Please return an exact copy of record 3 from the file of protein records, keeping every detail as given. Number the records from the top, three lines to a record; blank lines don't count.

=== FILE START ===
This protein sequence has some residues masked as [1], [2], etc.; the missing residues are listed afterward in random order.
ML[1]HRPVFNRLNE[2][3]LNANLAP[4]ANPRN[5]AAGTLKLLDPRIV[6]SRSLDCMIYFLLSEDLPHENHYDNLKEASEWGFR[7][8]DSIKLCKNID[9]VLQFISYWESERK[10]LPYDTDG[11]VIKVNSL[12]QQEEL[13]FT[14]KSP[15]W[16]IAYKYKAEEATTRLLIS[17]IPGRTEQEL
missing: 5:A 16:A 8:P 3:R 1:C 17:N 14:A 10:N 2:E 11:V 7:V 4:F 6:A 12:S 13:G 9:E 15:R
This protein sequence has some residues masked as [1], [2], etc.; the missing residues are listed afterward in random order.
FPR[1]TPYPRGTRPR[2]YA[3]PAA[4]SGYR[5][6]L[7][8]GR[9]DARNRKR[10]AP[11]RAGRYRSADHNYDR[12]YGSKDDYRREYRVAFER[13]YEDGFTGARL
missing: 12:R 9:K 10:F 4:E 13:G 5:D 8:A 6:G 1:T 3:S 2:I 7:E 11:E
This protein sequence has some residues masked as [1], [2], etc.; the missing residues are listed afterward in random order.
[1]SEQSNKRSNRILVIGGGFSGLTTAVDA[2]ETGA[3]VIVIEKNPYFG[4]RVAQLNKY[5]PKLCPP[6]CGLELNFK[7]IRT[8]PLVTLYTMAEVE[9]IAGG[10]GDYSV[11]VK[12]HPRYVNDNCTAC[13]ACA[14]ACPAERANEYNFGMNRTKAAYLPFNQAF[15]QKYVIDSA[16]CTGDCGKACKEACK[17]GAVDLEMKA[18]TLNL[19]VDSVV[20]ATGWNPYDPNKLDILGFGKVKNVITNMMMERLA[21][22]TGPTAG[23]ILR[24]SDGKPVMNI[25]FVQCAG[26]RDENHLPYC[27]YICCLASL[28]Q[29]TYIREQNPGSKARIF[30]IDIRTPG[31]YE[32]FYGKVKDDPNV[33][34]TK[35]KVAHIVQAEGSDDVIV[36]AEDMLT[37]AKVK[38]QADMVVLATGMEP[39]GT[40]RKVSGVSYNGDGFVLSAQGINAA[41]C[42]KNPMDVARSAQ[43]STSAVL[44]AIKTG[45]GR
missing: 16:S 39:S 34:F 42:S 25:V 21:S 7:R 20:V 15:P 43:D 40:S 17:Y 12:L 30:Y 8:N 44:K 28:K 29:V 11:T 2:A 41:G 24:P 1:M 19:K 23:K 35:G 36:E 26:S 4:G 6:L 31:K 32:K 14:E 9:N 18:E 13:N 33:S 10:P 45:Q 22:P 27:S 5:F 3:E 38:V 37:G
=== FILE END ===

This protein sequence has some residues masked as [1], [2], etc.; the missing residues are listed afterward in random order.
[1]SEQSNKRSNRILVIGGGFSGLTTAVDA[2]ETGA[3]VIVIEKNPYFG[4]RVAQLNKY[5]PKLCPP[6]CGLELNFK[7]IRT[8]PLVTLYTMAEVE[9]IAGG[10]GDYSV[11]VK[12]HPRYVNDNCTAC[13]ACA[14]ACPAERANEYNFGMNRTKAAYLPFNQAF[15]QKYVIDSA[16]CTGDCGKACKEACK[17]GAVDLEMKA[18]TLNL[19]VDSVV[20]ATGWNPYDPNKLDILGFGKVKNVITNMMMERLA[21][22]TGPTAG[23]ILR[24]SDGKPVMNI[25]FVQCAG[26]RDENHLPYC[27]YICCLASL[28]Q[29]TYIREQNPGSKARIF[30]IDIRTPG[31]YE[32]FYGKVKDDPNV[33][34]TK[35]KVAHIVQAEGSDDVIV[36]AEDMLT[37]AKVK[38]QADMVVLATGMEP[39]GT[40]RKVSGVSYNGDGFVLSAQGINAA[41]C[42]KNPMDVARSAQ[43]STSAVL[44]AIKTG[45]GR
missing: 16:S 39:S 34:F 42:S 25:V 21:S 7:R 20:V 15:P 43:D 40:S 17:Y 12:L 30:Y 8:N 44:K 28:K 29:V 11:T 2:A 41:G 24:P 1:M 19:K 23:K 35:G 36:E 26:S 4:G 6:L 31:K 32:K 14:E 9:N 18:E 13:N 33:S 10:P 45:Q 22:P 27:S 5:F 3:E 38:V 37:G